Bringing It All Back Home
Hello again. I am enjoying my off day back home in Akron after a grueling ten day, eleven game road trip. While road trips like this one, which included a double-header, wildly variant game times, night games on our travel days, terrible clubhouses in Erie and Reading, a subpar clubbie in Altoona, and large amounts of other fun stuff, I generally prefer playing games on the road to playing games at home. The number one reason being significantly less time spent sitting around the clubhouse at the stadium with nothing to do. For example, for home games most guys usually end up showing up to the field and 1 or 1:30, which even if I lift weights and/or do some cardio leaves me an hour and a half to two hours to kill before stretch, not to mention approximately the same amount of time before the game after batting practice (which for a pitcher like myself, is basically just a mind numbing experience where I contemplate the relative merits of paper versus plastic). In contrast, by the time the second bus gets to the field there tends to be a half hour or so until stretch and batting practice, which tends to be the perfect amount of time to get myself ready to go. After batting practice there is about an hour, which is a nice amount of time for taking a shower, changing and getting focused in for the game. In addition to less down time at the field I also prefer the fan interactions on the road to the ones at home. I have no problem being accommodating for fans and enjoy interacting with them, but it is a lot more laid back and there are significantly lower expectations from the fans on the road than at home. Also, I enjoy being the object of a good heckling now and then which never happens at home games. Weird I know. So the bottom line I guess is that despite my usual affinity for the road, it is great to be back home for a bit and to have the day off to decompress. I’ll try to make a point of getting a couple more posts up while I’m home for the next week or so, but until then I’ll leave you with yet another poem.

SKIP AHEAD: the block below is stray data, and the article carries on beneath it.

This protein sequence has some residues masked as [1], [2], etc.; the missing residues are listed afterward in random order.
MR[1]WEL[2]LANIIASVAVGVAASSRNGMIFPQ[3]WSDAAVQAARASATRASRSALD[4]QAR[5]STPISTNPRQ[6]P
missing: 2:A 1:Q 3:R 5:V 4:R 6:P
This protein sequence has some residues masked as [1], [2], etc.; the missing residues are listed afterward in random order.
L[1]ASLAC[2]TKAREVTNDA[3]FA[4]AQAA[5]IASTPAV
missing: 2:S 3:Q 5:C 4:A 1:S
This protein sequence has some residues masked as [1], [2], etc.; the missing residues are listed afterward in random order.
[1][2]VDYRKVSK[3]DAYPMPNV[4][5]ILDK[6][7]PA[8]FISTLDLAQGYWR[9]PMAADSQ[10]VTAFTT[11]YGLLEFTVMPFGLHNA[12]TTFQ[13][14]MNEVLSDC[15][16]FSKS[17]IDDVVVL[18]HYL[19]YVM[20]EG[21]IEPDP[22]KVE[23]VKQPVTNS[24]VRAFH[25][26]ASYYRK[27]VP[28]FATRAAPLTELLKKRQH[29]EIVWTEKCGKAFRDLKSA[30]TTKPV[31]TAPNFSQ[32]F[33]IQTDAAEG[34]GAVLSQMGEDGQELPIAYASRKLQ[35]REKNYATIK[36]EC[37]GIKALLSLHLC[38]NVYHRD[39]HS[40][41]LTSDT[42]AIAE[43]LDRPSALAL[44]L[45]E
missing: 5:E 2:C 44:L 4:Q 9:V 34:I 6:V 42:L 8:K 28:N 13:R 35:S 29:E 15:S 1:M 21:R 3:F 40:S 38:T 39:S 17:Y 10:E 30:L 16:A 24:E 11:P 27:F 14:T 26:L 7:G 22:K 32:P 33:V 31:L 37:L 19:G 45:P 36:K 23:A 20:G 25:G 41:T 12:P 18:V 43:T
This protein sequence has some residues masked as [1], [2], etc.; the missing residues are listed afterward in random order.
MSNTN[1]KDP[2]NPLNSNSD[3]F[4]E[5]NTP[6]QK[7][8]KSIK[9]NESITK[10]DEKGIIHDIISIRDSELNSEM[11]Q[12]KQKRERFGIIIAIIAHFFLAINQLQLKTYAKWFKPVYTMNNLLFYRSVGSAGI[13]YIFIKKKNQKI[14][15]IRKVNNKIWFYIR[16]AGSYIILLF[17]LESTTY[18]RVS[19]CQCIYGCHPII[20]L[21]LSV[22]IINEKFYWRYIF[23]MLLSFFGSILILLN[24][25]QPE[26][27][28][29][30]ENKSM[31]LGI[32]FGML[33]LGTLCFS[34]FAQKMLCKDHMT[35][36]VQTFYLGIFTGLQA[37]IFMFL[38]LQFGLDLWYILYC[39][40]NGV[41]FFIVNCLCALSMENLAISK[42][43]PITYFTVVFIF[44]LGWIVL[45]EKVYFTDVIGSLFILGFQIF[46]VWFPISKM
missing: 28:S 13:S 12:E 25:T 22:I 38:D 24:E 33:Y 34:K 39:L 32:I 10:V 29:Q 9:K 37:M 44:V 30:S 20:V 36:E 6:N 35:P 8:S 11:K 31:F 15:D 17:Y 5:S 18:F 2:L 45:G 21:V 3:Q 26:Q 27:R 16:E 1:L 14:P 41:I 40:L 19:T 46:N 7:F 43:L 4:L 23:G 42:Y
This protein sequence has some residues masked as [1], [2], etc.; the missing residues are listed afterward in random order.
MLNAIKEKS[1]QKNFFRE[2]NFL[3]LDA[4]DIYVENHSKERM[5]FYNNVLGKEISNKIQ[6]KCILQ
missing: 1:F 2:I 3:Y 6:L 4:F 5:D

How Simile Works
by Albert Goldbarth
The drizzle-slicked cobblestone alleys
of some city;
and the brickwork back
of the lumbering Galapagos tortoise
they’d set me astride, at the “petting zoo”….
The taste of our squabble still in my mouth
the next day;
and the brackish puddles sectioning
the street one morning after a storm….
So poetry configures its comparisons.
My wife and I have been arguing; now
I’m telling her a childhood reminiscence,
stroking her back, her naked back that was
the particles in the heart of a star and will be
again, and is hers, and is like nothing
else, and is like the components of everything.